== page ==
The brain injury specialist rehabilitation settings pathway goes from the point of injury to the client being back in the community. The pathway includes:
- acute hospital care and rehabilitation
- in-patient rehabilitation
- transitioning to community living
- living in the community.
This pathway is unique for each person and typically includes health and community services. The pathway is influenced by age at injury, age of client, life stage, e.g. younger – school return; older – work return.
The exact service pathway will vary from person to person and will vary from child to adult services.
This is a pathway through settings and services. The availability of services and settings also impacts on the particular pathway for the individual.
Figure 3: Settings and services pathway
Life before the injury
Getting immediate help
Ambulance, emergency department
Hospital intensive care unit
Hospital rehabilitation, transitional living
Brain injury or general rehabilitation unit
Assessments, care planning, funding management, case management
Back into the community
Living in community
Support services, case management
Continuing to re-learn
In the community with rehabilitation
Supported accommodation, outpatient services, case management, work continuing
Discharged from the community team
Living in the community
In community for life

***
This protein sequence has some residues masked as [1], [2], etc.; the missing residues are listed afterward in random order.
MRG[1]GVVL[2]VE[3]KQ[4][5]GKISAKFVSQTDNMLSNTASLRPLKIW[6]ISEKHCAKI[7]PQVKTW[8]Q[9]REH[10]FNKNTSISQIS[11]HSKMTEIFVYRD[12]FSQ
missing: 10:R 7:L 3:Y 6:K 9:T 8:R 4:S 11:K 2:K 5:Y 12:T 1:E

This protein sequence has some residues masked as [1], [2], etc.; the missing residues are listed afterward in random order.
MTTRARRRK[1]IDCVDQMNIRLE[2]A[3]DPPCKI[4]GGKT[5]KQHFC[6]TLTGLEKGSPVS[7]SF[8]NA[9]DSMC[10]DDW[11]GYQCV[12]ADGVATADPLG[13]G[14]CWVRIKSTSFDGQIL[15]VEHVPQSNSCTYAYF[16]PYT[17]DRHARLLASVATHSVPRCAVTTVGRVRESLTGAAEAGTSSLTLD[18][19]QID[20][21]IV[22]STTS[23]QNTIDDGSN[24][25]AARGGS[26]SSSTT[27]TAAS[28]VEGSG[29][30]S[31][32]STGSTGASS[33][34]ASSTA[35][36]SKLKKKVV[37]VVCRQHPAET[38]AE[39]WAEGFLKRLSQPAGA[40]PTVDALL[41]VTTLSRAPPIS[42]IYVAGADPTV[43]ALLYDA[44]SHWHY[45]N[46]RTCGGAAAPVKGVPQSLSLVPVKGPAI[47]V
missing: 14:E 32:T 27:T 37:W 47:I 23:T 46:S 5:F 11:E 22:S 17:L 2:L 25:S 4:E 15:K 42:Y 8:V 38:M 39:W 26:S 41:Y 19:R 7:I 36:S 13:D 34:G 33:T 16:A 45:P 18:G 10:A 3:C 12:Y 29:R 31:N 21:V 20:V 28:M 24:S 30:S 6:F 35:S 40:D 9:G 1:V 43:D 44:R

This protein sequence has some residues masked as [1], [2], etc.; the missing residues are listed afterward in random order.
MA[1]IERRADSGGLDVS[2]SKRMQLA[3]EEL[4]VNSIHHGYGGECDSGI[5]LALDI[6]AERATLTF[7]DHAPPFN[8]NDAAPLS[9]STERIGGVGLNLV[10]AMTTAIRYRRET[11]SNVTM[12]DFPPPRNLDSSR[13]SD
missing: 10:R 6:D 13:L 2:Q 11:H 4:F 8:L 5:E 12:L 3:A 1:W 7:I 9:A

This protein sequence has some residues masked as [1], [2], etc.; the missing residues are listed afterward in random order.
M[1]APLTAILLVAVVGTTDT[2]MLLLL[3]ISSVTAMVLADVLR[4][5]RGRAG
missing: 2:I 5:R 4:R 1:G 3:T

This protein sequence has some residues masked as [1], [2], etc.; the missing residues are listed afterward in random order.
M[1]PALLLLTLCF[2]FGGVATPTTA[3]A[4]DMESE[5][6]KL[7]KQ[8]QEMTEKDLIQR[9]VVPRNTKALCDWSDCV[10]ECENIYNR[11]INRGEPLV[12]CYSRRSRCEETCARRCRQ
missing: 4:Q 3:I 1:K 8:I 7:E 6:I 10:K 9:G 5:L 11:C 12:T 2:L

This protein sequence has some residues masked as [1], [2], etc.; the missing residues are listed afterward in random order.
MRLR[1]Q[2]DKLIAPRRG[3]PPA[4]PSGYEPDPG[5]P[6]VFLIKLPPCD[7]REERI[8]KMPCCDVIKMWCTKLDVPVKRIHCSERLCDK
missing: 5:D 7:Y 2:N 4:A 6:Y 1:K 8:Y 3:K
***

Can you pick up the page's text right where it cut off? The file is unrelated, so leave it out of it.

Community services, case management, schools, workplaces, therapy services
For many people, case management is the process that weaves all the threads together through services and settings.
For children, a typical service pathway may also include transition from children’s to adult services. Children’s services also include rehabilitation for schooling and education.
In the community the person could be living independently in their own home, alternatively they could require supports to live in their home and access the community and community services.
A typical setting and services pathway for severe brain injury
- The injury event
- Emergency services, possibly including retrieval
- Hospital acute care, possibly including the intensive care unit and surgery
- Hospital rehabilitation
- Transitional care, possibly including the Transitional Living Programs
- Discharge planning and discharge to the community
- Living in the community, often with ongoing rehabilitation and out-patient services
- Vocational rehabilitation, where applicable.